Property investors: Is now the right time to restructure?

Rob Sherwood, Manager, Private Clients

There is currently a renewed focus on the property market, especially residential property as the pandemic coupled with the Stamp Duty Land Tax (SDLT) holiday has seen activity in the market increase. In addition, attention has started to turn to what tax changes might be seen in the future to help balance the government’s books following the increased spending to support the economy.

What this means for property investors

While possible Income Tax rises will affect the yield on investments for rental businesses, it has been widely discussed that we may well see increases to Capital Gains Tax (CGT) when the time comes for the Chancellor to recoup some of the recent outlays.

The current rates of CGT are:

    Basic rate taxpayer  Higher rate taxpayer 
  Commercial property   10%  20%
  Residential property  18%  28%

If for example the rates are changed so that gains are taxed at a taxpayer’s marginal rate of Income Tax, this could see an increase of up to 25% in the rate of tax payable on these gains for an additional rate taxpayer.

This combined with general market uncertainty and speculation that reliefs such as private residence relief might be reviewed could mean that now is a good time for property owners to review the efficiency and structure of their property interests.

Actions to take

Typically property investors holding their assets directly consider two options for restructuring; Trusts or companies. This largely depends on what they are trying to achieve. For many Income Tax savings and loan interest relief are fundamental, whereas for others Inheritance Tax (IHT) and estate planning are at the forefront of their minds.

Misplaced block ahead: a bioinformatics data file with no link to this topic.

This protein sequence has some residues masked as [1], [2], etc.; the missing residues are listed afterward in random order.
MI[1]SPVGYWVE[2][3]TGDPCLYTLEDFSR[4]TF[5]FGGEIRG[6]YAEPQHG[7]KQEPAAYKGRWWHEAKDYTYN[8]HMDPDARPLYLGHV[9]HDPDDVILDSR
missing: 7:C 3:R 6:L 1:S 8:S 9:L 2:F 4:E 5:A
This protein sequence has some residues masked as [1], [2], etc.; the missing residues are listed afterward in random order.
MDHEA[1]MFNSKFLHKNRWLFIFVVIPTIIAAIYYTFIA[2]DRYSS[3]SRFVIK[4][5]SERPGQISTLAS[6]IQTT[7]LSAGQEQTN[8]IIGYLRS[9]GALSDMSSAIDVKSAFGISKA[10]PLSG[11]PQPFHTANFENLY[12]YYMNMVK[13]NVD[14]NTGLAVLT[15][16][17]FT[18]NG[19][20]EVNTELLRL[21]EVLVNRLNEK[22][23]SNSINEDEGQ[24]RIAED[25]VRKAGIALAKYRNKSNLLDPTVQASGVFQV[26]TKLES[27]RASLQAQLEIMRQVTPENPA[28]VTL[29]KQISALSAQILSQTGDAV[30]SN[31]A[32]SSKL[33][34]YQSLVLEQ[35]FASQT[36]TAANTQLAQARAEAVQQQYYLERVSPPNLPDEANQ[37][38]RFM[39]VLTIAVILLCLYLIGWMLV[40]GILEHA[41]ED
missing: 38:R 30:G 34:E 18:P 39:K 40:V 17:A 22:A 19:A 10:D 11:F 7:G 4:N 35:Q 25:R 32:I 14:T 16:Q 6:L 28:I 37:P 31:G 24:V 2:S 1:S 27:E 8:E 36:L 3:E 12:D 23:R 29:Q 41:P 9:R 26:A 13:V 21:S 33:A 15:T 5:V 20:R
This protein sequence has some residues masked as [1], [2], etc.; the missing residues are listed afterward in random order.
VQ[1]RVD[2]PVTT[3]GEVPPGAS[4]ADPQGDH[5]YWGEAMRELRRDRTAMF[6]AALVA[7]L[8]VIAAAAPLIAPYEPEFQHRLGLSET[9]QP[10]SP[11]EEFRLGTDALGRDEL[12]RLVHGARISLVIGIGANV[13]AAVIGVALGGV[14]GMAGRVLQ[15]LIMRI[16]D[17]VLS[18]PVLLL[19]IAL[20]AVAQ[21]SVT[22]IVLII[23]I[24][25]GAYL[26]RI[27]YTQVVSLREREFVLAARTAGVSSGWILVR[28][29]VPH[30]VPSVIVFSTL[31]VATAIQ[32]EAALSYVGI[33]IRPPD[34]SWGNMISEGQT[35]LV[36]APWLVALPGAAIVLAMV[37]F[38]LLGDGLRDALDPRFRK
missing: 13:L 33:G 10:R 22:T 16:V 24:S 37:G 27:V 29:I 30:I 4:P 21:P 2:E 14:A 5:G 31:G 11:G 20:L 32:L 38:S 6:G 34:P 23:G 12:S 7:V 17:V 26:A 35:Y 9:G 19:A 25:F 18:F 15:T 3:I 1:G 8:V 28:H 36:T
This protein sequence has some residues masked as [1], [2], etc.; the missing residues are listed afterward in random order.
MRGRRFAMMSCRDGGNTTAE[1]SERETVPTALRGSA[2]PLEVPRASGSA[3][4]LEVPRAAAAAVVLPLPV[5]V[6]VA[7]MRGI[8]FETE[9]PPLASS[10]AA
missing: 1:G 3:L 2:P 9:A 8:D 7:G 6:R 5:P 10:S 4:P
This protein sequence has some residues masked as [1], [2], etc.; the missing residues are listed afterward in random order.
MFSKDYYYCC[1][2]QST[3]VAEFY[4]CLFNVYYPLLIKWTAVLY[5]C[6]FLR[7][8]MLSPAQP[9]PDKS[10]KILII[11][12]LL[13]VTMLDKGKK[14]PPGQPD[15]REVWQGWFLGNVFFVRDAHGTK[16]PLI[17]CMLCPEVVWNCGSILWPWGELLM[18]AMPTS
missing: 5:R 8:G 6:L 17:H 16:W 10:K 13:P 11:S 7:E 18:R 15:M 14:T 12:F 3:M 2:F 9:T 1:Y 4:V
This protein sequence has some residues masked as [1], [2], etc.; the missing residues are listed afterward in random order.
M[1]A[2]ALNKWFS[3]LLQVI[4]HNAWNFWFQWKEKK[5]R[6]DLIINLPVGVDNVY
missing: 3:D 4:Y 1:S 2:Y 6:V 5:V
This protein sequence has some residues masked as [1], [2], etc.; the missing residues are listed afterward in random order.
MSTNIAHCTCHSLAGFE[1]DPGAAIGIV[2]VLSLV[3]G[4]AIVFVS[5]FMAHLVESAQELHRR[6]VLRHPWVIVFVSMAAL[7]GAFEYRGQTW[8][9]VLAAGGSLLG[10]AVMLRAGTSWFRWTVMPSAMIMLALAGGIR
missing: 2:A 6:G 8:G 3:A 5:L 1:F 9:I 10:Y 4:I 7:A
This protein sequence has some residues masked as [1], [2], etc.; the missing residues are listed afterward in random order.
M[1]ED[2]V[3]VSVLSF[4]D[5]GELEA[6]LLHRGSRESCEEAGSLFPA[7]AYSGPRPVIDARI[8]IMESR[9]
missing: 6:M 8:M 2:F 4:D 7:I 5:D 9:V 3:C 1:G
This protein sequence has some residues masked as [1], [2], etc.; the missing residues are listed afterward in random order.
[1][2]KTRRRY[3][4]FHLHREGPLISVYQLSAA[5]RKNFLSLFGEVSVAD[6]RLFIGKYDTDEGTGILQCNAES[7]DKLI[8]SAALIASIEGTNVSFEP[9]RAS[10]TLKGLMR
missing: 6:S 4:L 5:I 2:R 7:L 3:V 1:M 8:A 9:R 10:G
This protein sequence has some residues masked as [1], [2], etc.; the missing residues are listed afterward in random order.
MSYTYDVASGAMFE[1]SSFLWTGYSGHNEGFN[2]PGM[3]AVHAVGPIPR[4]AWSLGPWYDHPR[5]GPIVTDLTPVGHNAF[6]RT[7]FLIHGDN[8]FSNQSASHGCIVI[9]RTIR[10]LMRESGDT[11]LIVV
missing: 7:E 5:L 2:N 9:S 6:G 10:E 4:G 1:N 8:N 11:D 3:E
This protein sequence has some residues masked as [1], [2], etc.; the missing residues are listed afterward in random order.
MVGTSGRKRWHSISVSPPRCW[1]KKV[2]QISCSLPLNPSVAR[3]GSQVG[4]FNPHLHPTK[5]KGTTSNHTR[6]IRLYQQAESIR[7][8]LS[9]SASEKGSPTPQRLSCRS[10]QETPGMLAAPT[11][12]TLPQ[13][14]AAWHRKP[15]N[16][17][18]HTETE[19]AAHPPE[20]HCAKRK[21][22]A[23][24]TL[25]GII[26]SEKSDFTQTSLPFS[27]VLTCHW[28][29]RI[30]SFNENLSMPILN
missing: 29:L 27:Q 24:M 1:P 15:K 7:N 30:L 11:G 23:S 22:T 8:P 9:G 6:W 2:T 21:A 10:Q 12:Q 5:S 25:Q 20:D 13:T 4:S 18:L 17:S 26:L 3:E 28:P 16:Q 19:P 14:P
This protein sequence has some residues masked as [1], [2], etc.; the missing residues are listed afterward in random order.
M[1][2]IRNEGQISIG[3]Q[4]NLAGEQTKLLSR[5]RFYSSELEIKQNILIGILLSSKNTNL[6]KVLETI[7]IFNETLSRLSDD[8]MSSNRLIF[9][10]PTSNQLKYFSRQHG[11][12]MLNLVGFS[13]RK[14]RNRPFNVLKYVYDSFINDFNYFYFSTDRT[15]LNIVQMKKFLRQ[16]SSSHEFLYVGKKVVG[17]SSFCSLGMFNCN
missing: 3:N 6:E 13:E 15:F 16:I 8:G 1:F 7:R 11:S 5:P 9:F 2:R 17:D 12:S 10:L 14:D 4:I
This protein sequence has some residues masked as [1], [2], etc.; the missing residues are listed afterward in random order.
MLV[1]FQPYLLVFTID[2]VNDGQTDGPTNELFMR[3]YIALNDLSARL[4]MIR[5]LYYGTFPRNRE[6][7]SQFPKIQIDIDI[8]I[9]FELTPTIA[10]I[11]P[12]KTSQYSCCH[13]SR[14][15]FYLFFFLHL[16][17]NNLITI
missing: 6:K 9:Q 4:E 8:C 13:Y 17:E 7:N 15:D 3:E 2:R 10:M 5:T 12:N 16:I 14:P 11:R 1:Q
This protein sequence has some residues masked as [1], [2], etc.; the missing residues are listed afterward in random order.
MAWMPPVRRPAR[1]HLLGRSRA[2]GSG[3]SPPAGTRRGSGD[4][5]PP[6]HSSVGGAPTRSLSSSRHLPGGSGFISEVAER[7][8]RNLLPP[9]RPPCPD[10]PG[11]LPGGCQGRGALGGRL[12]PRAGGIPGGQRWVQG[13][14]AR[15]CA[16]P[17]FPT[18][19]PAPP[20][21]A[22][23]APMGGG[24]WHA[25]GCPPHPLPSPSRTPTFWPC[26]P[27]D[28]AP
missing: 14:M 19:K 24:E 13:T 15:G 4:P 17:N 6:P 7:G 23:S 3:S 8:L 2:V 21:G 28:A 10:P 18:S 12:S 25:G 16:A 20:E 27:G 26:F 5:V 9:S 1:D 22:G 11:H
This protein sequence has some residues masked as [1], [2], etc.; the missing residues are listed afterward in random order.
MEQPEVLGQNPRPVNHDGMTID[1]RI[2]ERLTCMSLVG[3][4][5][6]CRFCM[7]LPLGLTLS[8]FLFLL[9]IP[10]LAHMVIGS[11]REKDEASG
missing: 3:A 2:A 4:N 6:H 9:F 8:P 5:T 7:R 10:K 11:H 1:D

• Trusts - Those looking for control and IHT savings often consider a Trust first as typically they do not have CGT or SDLT issues on creation. However there are limits as to the value that can be settled without an IHT charge. The level of the nil rate band is currently £325,000 for each settlor so a couple could settle £650,000.
  • Companies - Many taxpayers choose to hold property interests within a company structure often referred to as a family investment company. There is no restriction on companies for loan interest and rental profits are taxed at corporation tax rates (currently 19%) rather than Income Tax rates (currently as high as 45%). Family members can become shareholders which can be efficient from an IHT perspective and control for the founder can be retained via the shareholders agreement, which means that a FIC can be a viable alternative to a Trust. That said there are disadvantages. The major hurdles for incorporating a property business can be the potential for upfront CGT and SDLT costs. Also, companies work best if profits are retained within the company or only distributed to shareholders taxed at lower rates. Distributions to higher rate taxpayers result in a high double tax charge and can remove some of the benefits.